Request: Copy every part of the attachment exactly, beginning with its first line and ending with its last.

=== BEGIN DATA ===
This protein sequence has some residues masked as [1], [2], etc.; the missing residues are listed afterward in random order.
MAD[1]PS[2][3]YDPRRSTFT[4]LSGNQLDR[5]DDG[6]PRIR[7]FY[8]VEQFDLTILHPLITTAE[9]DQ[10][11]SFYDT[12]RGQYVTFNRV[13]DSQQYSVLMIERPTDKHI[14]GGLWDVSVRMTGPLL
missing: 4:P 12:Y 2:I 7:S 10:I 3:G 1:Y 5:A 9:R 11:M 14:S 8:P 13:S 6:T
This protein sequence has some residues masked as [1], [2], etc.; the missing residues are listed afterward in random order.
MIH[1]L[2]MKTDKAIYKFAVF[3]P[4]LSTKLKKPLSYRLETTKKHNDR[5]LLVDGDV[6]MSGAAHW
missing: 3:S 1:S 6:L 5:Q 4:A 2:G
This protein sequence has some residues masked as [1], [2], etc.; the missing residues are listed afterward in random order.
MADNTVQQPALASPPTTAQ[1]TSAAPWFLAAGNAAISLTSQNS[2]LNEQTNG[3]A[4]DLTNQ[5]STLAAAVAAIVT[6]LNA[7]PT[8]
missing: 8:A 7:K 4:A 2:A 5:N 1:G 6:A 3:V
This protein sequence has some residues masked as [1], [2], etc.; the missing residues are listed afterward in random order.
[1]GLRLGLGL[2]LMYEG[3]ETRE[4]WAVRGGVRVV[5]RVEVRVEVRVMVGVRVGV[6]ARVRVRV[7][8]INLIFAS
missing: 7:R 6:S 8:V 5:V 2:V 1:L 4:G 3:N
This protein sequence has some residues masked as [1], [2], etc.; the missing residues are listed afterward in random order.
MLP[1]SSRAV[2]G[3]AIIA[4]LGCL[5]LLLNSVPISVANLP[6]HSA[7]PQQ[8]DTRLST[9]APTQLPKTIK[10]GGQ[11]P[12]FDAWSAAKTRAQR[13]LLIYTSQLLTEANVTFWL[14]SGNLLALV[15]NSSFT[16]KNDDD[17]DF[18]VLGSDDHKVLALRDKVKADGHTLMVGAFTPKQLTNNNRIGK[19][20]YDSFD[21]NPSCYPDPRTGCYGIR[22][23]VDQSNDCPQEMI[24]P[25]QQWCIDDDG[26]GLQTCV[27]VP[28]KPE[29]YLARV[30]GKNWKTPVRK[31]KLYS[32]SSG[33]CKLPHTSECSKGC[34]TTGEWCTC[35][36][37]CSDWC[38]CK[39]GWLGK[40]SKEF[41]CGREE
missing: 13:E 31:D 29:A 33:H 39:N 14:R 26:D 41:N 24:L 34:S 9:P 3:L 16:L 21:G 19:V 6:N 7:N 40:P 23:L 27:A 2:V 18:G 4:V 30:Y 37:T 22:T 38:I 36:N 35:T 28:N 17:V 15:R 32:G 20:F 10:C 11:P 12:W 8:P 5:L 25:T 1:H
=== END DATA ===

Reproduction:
This protein sequence has some residues masked as [1], [2], etc.; the missing residues are listed afterward in random order.
MAD[1]PS[2][3]YDPRRSTFT[4]LSGNQLDR[5]DDG[6]PRIR[7]FY[8]VEQFDLTILHPLITTAE[9]DQ[10][11]SFYDT[12]RGQYVTFNRV[13]DSQQYSVLMIERPTDKHI[14]GGLWDVSVRMTGPLL
missing: 4:P 12:Y 2:I 7:S 10:I 3:G 1:Y 5:A 9:R 11:M 14:S 8:P 13:S 6:T
This protein sequence has some residues masked as [1], [2], etc.; the missing residues are listed afterward in random order.
MIH[1]L[2]MKTDKAIYKFAVF[3]P[4]LSTKLKKPLSYRLETTKKHNDR[5]LLVDGDV[6]MSGAAHW
missing: 3:S 1:S 6:L 5:Q 4:A 2:G
This protein sequence has some residues masked as [1], [2], etc.; the missing residues are listed afterward in random order.
MADNTVQQPALASPPTTAQ[1]TSAAPWFLAAGNAAISLTSQNS[2]LNEQTNG[3]A[4]DLTNQ[5]STLAAAVAAIVT[6]LNA[7]PT[8]
missing: 8:A 7:K 4:A 2:A 5:N 1:G 6:A 3:V
This protein sequence has some residues masked as [1], [2], etc.; the missing residues are listed afterward in random order.
[1]GLRLGLGL[2]LMYEG[3]ETRE[4]WAVRGGVRVV[5]RVEVRVEVRVMVGVRVGV[6]ARVRVRV[7][8]INLIFAS
missing: 7:R 6:S 8:V 5:V 2:V 1:L 4:G 3:N
This protein sequence has some residues masked as [1], [2], etc.; the missing residues are listed afterward in random order.
MLP[1]SSRAV[2]G[3]AIIA[4]LGCL[5]LLLNSVPISVANLP[6]HSA[7]PQQ[8]DTRLST[9]APTQLPKTIK[10]GGQ[11]P[12]FDAWSAAKTRAQR[13]LLIYTSQLLTEANVTFWL[14]SGNLLALV[15]NSSFT[16]KNDDD[17]DF[18]VLGSDDHKVLALRDKVKADGHTLMVGAFTPKQLTNNNRIGK[19][20]YDSFD[21]NPSCYPDPRTGCYGIR[22][23]VDQSNDCPQEMI[24]P[25]QQWCIDDDG[26]GLQTCV[27]VP[28]KPE[29]YLARV[30]GKNWKTPVRK[31]KLYS[32]SSG[33]CKLPHTSECSKGC[34]TTGEWCTC[35][36][37]CSDWC[38]CK[39]GWLGK[40]SKEF[41]CGREE
missing: 13:E 31:D 29:A 33:H 39:N 14:R 26:D 41:N 24:L 34:S 9:P 3:L 16:L 21:G 19:V 6:N 7:N 40:P 23:L 27:A 2:V 18:G 4:V 30:Y 37:T 22:T 38:I 36:N 35:T 28:N 17:V 15:R 32:G 20:F 10:C 11:P 12:W 8:P 5:L 25:T 1:H